JPMorgan Chase & Co. (JPMorgan Chase) is doing its part to get Detroit back on its feet, announcing a $900,000 investment to support sustainable infrastructure projects in the former Motor City. The firm has also revealed plans to retrofit over 70 percent of Chase branches in the city with LED lights and new building management systems.
Aimed at boosting Detroit’s continued economic recovery, these investments build on JPMorgan Chase’s $150 million commitment to Detroit’s long-term economic recovery and building on its commitment to advance sustainable solutions for clients and across its operations.
“Sustainable infrastructure is critical to the efficient and continuous operation of small businesses and to revitalizing commercial activity throughout Detroit,” said Matt Arnold, Global Head of Sustainable Finance at JPMorgan Chase. “We firmly believe that sustainability lies at the heart of long-term economic growth and we are excited about bringing our expertise in advancing environmentally sustainable solutions to Detroit.”
As part of JPMorgan Chase’s collaboration with Current, powered by GE to conduct the world’s largest LED lighting installation and to install building management systems across branches, the firm is retrofitting 13 branches in Detroit. The retrofits will cut lighting energy consumption by 50 percent, electric and gas consumption by 15 percent and water consumption from irrigation systems by 20 percent.
JPMorgan Chase is also working with Jefferson East to accelerate the incorporation of green building practices, such as the completion of new green parking lots in vacant land adjacent to commercial properties, into developments along the Jefferson corridor to create commercial spaces that aid minority small business owners.
To help tackle the lack of affordable move-in-ready retail space for small businesses that struggle to manage pollution from stormwater, JPMorgan Chase is supporting the acquisition and rehab of vacant commercial properties along the Mack Avenue commercial corridor to revitalize and expand local retail and commercial businesses and attract new businesses to the area. In addition, the firm is supporting the efforts of Eastside Community Network to utilize the vacant space between commercial properties for the development of green infrastructure that can mitigate drainage fees.
The firm is also supporting The Nature Conservancy’s work with the City of Detroit and other partners to create a first-of-its-kind Special Purpose District, akin to a Business Improvement District. The creation of a Special Purpose District would provide more cost-effective stormwater management services to local businesses and multiple community and environmental benefits to businesses and residents, therefore supporting business retention, growth and employment generation in the dynamic Eastern Market area of the City.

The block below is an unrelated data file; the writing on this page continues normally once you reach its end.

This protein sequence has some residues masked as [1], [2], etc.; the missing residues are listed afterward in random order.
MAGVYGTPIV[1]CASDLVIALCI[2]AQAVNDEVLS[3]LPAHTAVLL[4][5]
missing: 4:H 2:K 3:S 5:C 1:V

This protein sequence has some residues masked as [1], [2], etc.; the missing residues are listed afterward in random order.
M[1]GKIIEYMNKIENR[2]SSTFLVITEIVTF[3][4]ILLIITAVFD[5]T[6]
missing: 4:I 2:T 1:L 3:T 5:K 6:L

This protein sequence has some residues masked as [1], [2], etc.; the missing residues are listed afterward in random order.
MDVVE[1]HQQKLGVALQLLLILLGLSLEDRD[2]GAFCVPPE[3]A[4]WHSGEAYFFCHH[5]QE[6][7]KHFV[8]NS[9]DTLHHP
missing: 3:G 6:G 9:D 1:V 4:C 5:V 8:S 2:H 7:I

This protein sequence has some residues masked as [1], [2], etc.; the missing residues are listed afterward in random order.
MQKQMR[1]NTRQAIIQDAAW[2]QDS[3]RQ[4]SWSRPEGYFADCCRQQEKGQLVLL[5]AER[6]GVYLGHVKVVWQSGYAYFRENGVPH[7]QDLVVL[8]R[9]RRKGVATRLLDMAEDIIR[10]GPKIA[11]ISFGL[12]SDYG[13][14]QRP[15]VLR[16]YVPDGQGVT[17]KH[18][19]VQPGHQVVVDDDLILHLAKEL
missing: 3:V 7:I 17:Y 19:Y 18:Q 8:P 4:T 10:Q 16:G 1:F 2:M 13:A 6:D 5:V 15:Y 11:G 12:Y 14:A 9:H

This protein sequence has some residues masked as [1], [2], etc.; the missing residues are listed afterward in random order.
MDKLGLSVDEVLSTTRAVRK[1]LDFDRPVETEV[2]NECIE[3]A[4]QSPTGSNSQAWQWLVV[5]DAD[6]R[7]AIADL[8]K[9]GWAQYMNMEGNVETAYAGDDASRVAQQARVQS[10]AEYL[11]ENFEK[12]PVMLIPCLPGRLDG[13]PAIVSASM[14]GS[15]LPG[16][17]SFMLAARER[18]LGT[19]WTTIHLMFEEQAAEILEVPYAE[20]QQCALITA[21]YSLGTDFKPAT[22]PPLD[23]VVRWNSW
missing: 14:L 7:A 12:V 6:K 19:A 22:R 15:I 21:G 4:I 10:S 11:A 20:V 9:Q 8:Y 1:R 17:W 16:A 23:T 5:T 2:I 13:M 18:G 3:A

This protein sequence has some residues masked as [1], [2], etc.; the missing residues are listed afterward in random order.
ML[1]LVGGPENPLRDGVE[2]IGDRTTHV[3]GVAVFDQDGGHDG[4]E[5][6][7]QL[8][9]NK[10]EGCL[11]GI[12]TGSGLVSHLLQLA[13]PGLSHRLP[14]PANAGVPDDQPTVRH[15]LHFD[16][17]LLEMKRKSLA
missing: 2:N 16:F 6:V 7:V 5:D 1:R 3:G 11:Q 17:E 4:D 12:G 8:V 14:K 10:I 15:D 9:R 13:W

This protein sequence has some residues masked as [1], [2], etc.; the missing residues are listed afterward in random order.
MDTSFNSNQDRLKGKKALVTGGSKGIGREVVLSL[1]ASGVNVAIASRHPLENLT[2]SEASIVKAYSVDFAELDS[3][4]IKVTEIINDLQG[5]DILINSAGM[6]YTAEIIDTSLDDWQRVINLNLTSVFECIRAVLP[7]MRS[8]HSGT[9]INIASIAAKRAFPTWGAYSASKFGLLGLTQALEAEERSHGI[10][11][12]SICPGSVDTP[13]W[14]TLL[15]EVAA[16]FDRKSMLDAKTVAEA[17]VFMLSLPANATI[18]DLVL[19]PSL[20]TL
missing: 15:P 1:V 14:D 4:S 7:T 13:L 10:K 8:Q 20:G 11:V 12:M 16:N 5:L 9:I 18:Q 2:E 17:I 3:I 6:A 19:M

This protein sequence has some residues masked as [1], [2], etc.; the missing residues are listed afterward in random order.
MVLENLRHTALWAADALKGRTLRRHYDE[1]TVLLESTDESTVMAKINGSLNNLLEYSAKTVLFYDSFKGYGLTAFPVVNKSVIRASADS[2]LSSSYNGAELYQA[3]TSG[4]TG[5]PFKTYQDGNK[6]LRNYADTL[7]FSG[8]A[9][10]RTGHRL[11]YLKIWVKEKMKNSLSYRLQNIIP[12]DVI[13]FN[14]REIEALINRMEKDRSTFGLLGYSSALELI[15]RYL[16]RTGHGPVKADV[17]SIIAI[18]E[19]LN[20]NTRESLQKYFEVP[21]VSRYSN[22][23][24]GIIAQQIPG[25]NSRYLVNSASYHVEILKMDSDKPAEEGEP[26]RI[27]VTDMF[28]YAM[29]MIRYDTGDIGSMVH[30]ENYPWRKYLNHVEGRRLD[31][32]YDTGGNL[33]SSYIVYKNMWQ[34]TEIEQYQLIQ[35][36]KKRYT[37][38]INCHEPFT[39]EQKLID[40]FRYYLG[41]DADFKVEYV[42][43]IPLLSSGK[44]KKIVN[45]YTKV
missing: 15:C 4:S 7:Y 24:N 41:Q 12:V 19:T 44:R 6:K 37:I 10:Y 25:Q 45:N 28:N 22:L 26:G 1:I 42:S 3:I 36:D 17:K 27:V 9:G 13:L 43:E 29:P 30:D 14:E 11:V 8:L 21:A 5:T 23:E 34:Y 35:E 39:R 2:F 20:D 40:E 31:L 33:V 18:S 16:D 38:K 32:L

“Detroit’s Lower Eastside neighborhoods have benefited significantly from the revitalization of our community’s businesses,” said Donna Givens, CEO of Eastside Community Network. “Thanks to JPMorgan Chase’s ongoing financial support and employee volunteering, we will be able to further expand the scope of our organization’s work to help with the development of small businesses along Mack Avenue.”
In July, JPMorgan Chase announced a commitment to source renewable power for 100 percent of its global energy needs by 2020 and facilitate $200 billion in clean financing through 2025. This includes retrofitting about 4,500 branches with new technology to cut energy consumption. As part of this commitment, the firm is using its financial resources, insights and expertise to help communities in Detroit and other cities better manage sustainability challenges.
“JPMorgan Chase has been a bedrock supporter for The Nature Conservancy’s work to develop financing structures that deliver environmental and social benefits,” said Valerie Strassberg, Director of Urban Conservation at The Nature Conservancy Michigan. “Building on the foundational guidance we received from the bank’s Detroit Service Corps team last year, this additional support will allow our team to move beyond concept to meaningful analysis and implementation of a stormwater management mechanism at a scale that could be a national model.”